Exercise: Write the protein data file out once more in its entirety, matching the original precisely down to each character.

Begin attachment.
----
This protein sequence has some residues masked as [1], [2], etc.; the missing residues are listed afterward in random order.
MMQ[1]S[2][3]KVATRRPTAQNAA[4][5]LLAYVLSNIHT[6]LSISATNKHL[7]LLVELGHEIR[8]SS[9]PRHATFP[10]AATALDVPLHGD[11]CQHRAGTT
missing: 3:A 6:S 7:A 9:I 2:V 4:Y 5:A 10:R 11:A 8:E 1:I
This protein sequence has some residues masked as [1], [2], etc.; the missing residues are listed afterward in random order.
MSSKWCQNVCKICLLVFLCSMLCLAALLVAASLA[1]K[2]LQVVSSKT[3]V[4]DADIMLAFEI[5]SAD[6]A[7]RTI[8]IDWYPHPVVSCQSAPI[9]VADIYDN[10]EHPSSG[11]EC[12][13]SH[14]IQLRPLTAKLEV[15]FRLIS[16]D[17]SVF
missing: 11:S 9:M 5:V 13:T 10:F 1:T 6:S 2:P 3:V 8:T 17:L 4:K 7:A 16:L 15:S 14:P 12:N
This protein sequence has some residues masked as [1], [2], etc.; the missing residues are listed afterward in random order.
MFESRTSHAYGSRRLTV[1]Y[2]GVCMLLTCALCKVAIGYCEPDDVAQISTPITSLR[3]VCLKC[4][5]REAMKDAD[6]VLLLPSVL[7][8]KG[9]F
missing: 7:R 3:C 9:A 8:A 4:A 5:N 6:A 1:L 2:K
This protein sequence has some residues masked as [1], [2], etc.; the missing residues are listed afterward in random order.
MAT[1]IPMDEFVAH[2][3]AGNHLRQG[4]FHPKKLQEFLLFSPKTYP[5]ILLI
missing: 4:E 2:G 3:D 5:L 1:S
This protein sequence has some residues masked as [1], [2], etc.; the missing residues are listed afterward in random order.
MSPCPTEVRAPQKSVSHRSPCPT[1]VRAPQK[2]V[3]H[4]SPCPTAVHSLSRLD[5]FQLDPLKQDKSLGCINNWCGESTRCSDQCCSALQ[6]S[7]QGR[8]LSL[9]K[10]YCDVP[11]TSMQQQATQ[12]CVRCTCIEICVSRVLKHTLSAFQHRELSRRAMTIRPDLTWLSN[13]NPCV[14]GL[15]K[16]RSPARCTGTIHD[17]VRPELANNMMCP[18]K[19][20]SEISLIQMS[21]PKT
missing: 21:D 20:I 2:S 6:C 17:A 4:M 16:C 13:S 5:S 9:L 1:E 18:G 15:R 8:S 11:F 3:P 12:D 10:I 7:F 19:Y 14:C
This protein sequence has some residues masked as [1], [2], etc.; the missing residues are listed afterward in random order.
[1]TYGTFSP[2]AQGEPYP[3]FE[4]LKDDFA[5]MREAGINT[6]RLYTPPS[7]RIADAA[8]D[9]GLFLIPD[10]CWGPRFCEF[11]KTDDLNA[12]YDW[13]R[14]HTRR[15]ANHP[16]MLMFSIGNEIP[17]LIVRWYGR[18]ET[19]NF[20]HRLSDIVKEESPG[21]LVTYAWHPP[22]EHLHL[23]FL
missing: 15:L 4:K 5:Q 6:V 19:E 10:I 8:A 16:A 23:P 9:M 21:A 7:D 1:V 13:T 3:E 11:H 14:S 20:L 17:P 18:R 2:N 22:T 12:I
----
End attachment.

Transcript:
This protein sequence has some residues masked as [1], [2], etc.; the missing residues are listed afterward in random order.
MMQ[1]S[2][3]KVATRRPTAQNAA[4][5]LLAYVLSNIHT[6]LSISATNKHL[7]LLVELGHEIR[8]SS[9]PRHATFP[10]AATALDVPLHGD[11]CQHRAGTT
missing: 3:A 6:S 7:A 9:I 2:V 4:Y 5:A 10:R 11:A 8:E 1:I
This protein sequence has some residues masked as [1], [2], etc.; the missing residues are listed afterward in random order.
MSSKWCQNVCKICLLVFLCSMLCLAALLVAASLA[1]K[2]LQVVSSKT[3]V[4]DADIMLAFEI[5]SAD[6]A[7]RTI[8]IDWYPHPVVSCQSAPI[9]VADIYDN[10]EHPSSG[11]EC[12][13]SH[14]IQLRPLTAKLEV[15]FRLIS[16]D[17]SVF
missing: 11:S 9:M 5:V 13:T 10:F 1:T 6:S 2:P 3:V 8:T 17:L 4:K 7:A 16:L 15:S 14:P 12:N
This protein sequence has some residues masked as [1], [2], etc.; the missing residues are listed afterward in random order.
MFESRTSHAYGSRRLTV[1]Y[2]GVCMLLTCALCKVAIGYCEPDDVAQISTPITSLR[3]VCLKC[4][5]REAMKDAD[6]VLLLPSVL[7][8]KG[9]F
missing: 7:R 3:C 9:A 8:A 4:A 5:N 6:A 1:L 2:K
This protein sequence has some residues masked as [1], [2], etc.; the missing residues are listed afterward in random order.
MAT[1]IPMDEFVAH[2][3]AGNHLRQG[4]FHPKKLQEFLLFSPKTYP[5]ILLI
missing: 4:E 2:G 3:D 5:L 1:S
This protein sequence has some residues masked as [1], [2], etc.; the missing residues are listed afterward in random order.
MSPCPTEVRAPQKSVSHRSPCPT[1]VRAPQK[2]V[3]H[4]SPCPTAVHSLSRLD[5]FQLDPLKQDKSLGCINNWCGESTRCSDQCCSALQ[6]S[7]QGR[8]LSL[9]K[10]YCDVP[11]TSMQQQATQ[12]CVRCTCIEICVSRVLKHTLSAFQHRELSRRAMTIRPDLTWLSN[13]NPCV[14]GL[15]K[16]RSPARCTGTIHD[17]VRPELANNMMCP[18]K[19][20]SEISLIQMS[21]PKT
missing: 21:D 20:I 2:S 6:C 17:A 4:M 16:C 13:S 5:S 9:L 1:E 18:G 15:R 8:S 11:F 3:P 12:D 10:I 7:F 19:Y 14:C
This protein sequence has some residues masked as [1], [2], etc.; the missing residues are listed afterward in random order.
[1]TYGTFSP[2]AQGEPYP[3]FE[4]LKDDFA[5]MREAGINT[6]RLYTPPS[7]RIADAA[8]D[9]GLFLIPD[10]CWGPRFCEF[11]KTDDLNA[12]YDW[13]R[14]HTRR[15]ANHP[16]MLMFSIGNEIP[17]LIVRWYGR[18]ET[19]NF[20]HRLSDIVKEESPG[21]LVTYAWHPP[22]EHLHL[23]FL
missing: 15:L 4:K 5:Q 6:V 19:E 10:I 8:A 16:A 23:P 9:M 21:A 7:D 1:V 13:T 3:E 11:H 14:S 20:L 17:P 18:R 2:N 22:T 12:I